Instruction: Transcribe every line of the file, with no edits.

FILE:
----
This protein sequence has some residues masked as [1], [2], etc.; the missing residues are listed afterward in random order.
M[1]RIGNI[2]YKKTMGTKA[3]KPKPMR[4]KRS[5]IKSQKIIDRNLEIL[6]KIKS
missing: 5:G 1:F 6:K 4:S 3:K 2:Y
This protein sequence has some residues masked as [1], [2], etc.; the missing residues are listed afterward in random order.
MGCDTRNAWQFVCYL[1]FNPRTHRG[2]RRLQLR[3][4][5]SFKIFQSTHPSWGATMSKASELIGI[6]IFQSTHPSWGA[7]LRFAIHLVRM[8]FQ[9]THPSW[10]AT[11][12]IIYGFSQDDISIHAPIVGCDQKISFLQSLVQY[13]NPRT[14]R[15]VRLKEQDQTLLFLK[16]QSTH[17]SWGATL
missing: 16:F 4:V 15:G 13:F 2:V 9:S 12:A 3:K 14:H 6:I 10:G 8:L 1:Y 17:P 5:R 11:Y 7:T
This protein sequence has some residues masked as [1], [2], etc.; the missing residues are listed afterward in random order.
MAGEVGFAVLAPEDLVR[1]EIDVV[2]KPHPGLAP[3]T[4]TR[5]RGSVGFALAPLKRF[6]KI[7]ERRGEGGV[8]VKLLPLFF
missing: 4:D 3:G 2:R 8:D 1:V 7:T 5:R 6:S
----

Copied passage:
This protein sequence has some residues masked as [1], [2], etc.; the missing residues are listed afterward in random order.
M[1]RIGNI[2]YKKTMGTKA[3]KPKPMR[4]KRS[5]IKSQKIIDRNLEIL[6]KIKS
missing: 5:G 1:F 6:K 4:S 3:K 2:Y
This protein sequence has some residues masked as [1], [2], etc.; the missing residues are listed afterward in random order.
MGCDTRNAWQFVCYL[1]FNPRTHRG[2]RRLQLR[3][4][5]SFKIFQSTHPSWGATMSKASELIGI[6]IFQSTHPSWGA[7]LRFAIHLVRM[8]FQ[9]THPSW[10]AT[11][12]IIYGFSQDDISIHAPIVGCDQKISFLQSLVQY[13]NPRT[14]R[15]VRLKEQDQTLLFLK[16]QSTH[17]SWGATL
missing: 16:F 4:V 15:G 13:F 2:V 9:S 12:A 3:K 14:H 6:I 10:G 8:L 1:Y 17:P 5:R 11:Y 7:T
This protein sequence has some residues masked as [1], [2], etc.; the missing residues are listed afterward in random order.
MAGEVGFAVLAPEDLVR[1]EIDVV[2]KPHPGLAP[3]T[4]TR[5]RGSVGFALAPLKRF[6]KI[7]ERRGEGGV[8]VKLLPLFF
missing: 4:D 3:G 2:R 8:D 1:V 7:T 5:R 6:S